When it comes to the overall PIP strategy, the money has been so well spent and the strategy so well managed that the timescales have been a disaster, with the High Court ruling in June 2015 that the delays were unacceptable and unlawful. At the same time, the Office for Budget Responsibility noted that
“costings associated with structural changes to the welfare system…are subject to even greater uncertainty.”
It highlighted that its previous “Welfare trends report” had
“noted that our latest forecasts suggested higher than expected success rates for new claims to PIP across the forecast, which had in effect reduced the savings originally expected for this reform”.
It is not achieving the savings that were anticipated and, worryingly, with 45% of people who have been reassessed losing access to the Motability scheme, we have to wonder what the real purpose of the original target was. Let us consider the irony of the Tories’ manifesto pledge to halve the disability employment gap and support disabled people. Perhaps it is just me, but I simply cannot connect the dots. How does the Conservative party strip the freedom that a Motability vehicle brings to a disabled person from them and still aim to break down the barriers to work?
The Multiple Sclerosis Society, for example, has said that the Motability scheme can have positive impacts in terms of employment for users and their families. It claims that use of a Motability vehicle has enabled many of its members to gain employment, enabling disabled people to have a much more rounded, independent life. The recent Mencap review, “Halving The Gap?”, proved that the Tory policies are driving disabled people away from work rather than into work. That is why access to Motability vehicles is so important.
On a more positive note, the disability charity Scope undertook a report to assess the economic impact of getting more disabled people into employment, which was published in April 2015. It found that the impact on the economy of a rise in the disability employment rate would be significant. Indeed, a 10 percentage point rise would result in a £12 billion gain for the Exchequer by 2030. When we hear Tories in the main Chamber announcing that unemployment in their constituency is down by 50%, we should compare and contrast those statistics with the benefits of small increases in the employment rate for disabled adults. My hon. Friend Dr Whiteford has written to the Secretary of State for Work and Pensions to express concern that a lack of access to the Motability scheme will prevent disabled people from getting to work. It is clear that the Government should focus on that, rather than on savings.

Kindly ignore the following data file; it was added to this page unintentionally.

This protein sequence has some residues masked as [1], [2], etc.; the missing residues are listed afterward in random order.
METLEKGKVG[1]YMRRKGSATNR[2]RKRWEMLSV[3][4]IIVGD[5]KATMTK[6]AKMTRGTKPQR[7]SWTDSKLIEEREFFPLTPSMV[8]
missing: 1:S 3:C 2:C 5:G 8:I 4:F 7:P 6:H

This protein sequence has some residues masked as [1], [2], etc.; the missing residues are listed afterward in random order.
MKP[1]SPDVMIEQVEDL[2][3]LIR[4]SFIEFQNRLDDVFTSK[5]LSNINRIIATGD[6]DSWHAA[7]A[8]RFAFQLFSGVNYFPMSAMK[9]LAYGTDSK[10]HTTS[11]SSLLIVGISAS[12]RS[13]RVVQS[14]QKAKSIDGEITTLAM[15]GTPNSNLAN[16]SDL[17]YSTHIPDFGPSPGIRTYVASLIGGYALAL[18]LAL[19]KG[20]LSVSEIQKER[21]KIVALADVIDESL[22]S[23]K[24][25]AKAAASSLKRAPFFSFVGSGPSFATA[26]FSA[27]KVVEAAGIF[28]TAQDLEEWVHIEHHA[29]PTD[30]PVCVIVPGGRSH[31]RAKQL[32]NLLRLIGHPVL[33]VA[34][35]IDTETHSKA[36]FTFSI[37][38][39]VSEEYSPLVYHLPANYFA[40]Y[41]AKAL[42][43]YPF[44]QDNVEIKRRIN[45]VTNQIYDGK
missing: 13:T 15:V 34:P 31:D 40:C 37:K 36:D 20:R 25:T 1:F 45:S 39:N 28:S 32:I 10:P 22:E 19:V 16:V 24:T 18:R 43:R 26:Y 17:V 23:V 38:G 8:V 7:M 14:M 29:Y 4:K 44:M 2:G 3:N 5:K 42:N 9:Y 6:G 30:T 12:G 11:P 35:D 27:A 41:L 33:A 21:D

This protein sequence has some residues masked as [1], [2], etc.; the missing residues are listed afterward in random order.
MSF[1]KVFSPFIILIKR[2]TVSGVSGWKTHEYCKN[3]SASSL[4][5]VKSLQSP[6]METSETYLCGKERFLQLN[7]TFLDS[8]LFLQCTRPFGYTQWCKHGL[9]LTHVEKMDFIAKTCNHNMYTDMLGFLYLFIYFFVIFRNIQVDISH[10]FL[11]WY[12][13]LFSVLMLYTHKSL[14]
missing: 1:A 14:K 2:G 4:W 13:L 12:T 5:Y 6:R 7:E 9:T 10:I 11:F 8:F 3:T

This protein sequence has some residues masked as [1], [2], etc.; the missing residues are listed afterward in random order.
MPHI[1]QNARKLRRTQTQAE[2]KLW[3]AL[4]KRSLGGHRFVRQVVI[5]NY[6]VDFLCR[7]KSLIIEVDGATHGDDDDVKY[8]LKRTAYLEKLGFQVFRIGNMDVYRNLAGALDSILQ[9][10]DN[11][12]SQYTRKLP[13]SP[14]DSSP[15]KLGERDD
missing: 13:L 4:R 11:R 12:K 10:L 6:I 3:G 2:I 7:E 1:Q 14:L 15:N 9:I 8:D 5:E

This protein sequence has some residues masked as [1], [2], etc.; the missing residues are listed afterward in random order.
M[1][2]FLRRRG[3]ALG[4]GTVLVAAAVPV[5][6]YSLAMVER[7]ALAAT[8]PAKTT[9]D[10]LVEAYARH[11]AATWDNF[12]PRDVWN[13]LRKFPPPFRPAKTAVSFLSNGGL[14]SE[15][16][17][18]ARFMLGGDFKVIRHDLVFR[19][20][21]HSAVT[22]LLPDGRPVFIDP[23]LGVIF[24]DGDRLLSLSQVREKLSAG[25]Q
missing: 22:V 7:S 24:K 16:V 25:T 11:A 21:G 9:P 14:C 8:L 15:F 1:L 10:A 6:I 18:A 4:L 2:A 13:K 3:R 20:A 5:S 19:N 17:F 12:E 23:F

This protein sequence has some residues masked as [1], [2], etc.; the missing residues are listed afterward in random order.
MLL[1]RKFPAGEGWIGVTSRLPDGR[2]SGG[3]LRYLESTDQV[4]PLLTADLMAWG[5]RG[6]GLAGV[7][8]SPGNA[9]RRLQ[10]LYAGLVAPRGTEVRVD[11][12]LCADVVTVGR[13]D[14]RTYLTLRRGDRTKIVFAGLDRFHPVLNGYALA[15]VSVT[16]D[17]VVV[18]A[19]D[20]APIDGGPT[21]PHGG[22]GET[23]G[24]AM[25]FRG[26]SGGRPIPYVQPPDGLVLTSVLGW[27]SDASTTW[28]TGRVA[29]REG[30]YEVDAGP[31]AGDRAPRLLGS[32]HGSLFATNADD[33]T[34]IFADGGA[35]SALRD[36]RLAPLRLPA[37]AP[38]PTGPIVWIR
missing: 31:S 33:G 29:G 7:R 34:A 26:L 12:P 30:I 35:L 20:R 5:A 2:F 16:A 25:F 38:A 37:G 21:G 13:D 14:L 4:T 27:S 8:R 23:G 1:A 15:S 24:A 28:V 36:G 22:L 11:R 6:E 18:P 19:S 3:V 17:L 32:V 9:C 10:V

Not content with one failure, the Government also have a proposal to cut the employment and support allowance work-related activity group payment, taking £30 of benefit a week from those in need and taking sick people even further away from getting back into work.
We in the Scottish National party are committed to supporting disabled people, which means opposing the regressive and punitive measures deployed by the Tories, not just for those eligible for DLA or PIP, but for the disabled people who rely on ESA and have been subjected to the unfair and failing work capability assessments. The SNP in Scotland are doing all we can, within the resources and powers that we have, to help disabled people, who are disproportionately affected by welfare reform. New powers over disability benefits in the Scotland Bill will provide opportunities to develop different policies for Scotland. In the Scottish Government, the Cabinet Secretary for Social Justice, Communities and Pensioners’ Rights, Alex Neil, wants policies that are
“fairer and ensure people are treated with dignity and respect.”
We must remember that this comes against the backdrop of the UK trying to cut the Scottish budget through the fiscal framework agreement and the fact that, due to the Tory austerity agenda and ideological cuts, the Scottish Government are currently spending £104 million to mitigate the worst aspects of welfare reform.
It is my contention that the Government should think again. All of us here, as lawmakers, owe it to those we represent to protect the most disadvantaged. The SNP has already demonstrated our commitment in that regard and will do so again with new powers over disability benefits, but I repeat: I urge the UK Government to think again.
Several hon. Members rose—
Order. The debate finishes at 5.30 pm. I will start to call the Front Benchers at eight minutes past 5, with five minutes for the SNP, five minutes for Labour, 10 minutes for the Minister and two minutes for Alan Brown to sum up at the end. There are six hon. Members standing. We have just less than 20 minutes. I am a bear of little brain, but I reckon that is three and a half minutes each, so I will impose that time limit, starting with Ben Howlett.
Thank you, Mr Hollobone. I congratulate Alan Brown on securing this debate on a subject that I care about a great deal. I should declare an interest, in that my mother has benefited from a Motability vehicle for more than 10 years.
I want to make it clear that I agree with the Government about ensuring that everyone who needs a Motability vehicle should have access to one. However, for decades, the system has not been reformed and it must be changed in a fair and cost-effective way if we are to ensure its future effectiveness. To ensure that the most vulnerable receive the support that they need, those who no longer have a medical condition need to be told that reform must occur to ensure the future viability of the system. That is only fair to people such as my mother who really depend on the Motability scheme.